Governance: The quality of government (e.g., rule of law, low corruption, high efficiency, high performance on dimensions deemed valuable for improving human welfare). May include some or all features of democracy.

Partial democracy: A system of government in which leaders are chosen by electoral competition, but such competition is not fully open or fair, and in which many of the political liberties and rights needed to ensure open and fair competition are absent or irregular. Elections are often marked by violence or disorders, elected officials are not fully accountable, and certain groups may be excluded from politics or disadvantaged by state control of media or electoral procedures.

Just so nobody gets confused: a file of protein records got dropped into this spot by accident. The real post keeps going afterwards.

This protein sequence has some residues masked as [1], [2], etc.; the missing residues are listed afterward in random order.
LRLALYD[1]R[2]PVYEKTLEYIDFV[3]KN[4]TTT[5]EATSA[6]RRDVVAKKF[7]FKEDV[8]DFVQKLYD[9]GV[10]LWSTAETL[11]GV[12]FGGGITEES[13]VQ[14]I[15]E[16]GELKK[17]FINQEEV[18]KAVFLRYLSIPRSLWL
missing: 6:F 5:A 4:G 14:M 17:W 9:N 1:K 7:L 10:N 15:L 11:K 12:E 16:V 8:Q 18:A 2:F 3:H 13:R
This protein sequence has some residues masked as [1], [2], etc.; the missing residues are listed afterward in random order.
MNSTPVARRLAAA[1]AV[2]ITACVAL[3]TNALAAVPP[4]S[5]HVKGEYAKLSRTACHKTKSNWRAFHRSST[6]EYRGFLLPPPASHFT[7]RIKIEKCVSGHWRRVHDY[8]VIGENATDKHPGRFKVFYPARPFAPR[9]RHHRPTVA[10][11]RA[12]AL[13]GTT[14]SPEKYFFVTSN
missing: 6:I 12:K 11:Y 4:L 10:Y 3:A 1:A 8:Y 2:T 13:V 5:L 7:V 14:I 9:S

Semiauthoritarian regimes: Governments in which leaders are not chosen by competitive elections but in which some political liberties are allowed. Leaders do stand for elections, but the eligibility and activities of the opposition are so tightly constrained that the outcome is never in doubt. There may be some independent media, some opposition political parties, and some diversity of representation in parliament or local governments. There may be some elements of the judiciary or electoral monitoring that function with autonomy.



The National Academies | 500 Fifth St. N.W. | Washington, D.C. 20001
Copyright © National Academy of Sciences. All rights reserved.
Terms of Use and Privacy Statement